Prime Minister Vladimir Putin accused the United States of encouraging protests over Russia's parliamentary election and said hundreds of millions of dollars in foreign funds were used to influence the vote.
In his first public remarks about daily demonstrations by protesters alleging Sunday's vote was fraudulent and unfair, Putin said US Secretary of State Hillary Clinton "gave a signal" to Kremlin opponents.
Blaming US for unrest. Medvedev (Left) and Putin (Right)
"She set the tone for some opposition activists, gave them a signal, they heard this signal and started active work," Putin said.
Putin said some of the demonstrators who have protested daily over allegations of election fraud were pursuing selfish political aims and that most Russians do not want political upheaval.
Security forces arrest protester in St. Petersburg (Photo: AP)
"We are all adults here and we understand that some ... of the organizers act in accordance with a well-known scenario and in their own mercenary political interests," he said.
Hundreds of people took to the streets of Moscow Tuesday for a second successive day to demand an end to Vladimir Putin's 12-year rule, defying a crackdown by tens of thousands of police reinforced by crack Interior Ministry troops.
Police said they had detained about 250 people in central Moscow when they tried to stage an unapproved rally and held about 200 more in St Petersburg, where opposition forces have also been emboldened by the prime minister's worst election setback since he took power in 1999.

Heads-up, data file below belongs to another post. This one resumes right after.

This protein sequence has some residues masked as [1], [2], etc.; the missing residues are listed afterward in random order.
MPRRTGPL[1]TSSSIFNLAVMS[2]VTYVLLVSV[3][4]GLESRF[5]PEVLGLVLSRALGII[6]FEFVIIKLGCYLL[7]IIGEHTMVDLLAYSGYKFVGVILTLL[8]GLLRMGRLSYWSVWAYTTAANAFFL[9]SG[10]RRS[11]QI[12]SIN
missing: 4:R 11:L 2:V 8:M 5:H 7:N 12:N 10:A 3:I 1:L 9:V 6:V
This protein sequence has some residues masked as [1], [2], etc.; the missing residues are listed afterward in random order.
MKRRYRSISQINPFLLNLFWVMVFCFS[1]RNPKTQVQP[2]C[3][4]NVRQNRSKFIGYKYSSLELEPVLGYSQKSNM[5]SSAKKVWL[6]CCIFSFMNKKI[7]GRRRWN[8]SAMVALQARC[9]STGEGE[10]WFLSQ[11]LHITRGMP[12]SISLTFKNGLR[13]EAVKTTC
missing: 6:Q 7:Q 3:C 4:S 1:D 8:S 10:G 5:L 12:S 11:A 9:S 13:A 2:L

'Free and fair election.' Lieberman and Putin (Photo: AFP)
The United States has expressed serious concern about the conduct of the Russian election, which Clinton suggested was not free or fair.
Meanwhile, Foreign Minister Avigdor Lieberman stood by his Russian colleagues, claiming on Wednesday that the elections were free and fair.
The foreign minister based his assertion on reports made by Members of Knesset MK Robert Ilatov (Yisrael Beiteinu) and MK Ruhama Avraham-Balila (Kadima), who were sent to Russia as part of a group of 700 international observers that came to supervise the elections.
"Seventeen countries sent observers," said MK Ruhama, "On my team there were observers from the Czech Republic, Bulgaria and Britain, and we supervised the Moscow area. For an entire day we rotated between three large polling stations. We spoke to the manager, to voters and even checked the numbering on the forms.
"At least in the areas where I patrolled there were no issues or mishaps. On the contrary, we were impressed by their organization," she added.
Reuters, Associated Press and Moran Azulay contributed to this report
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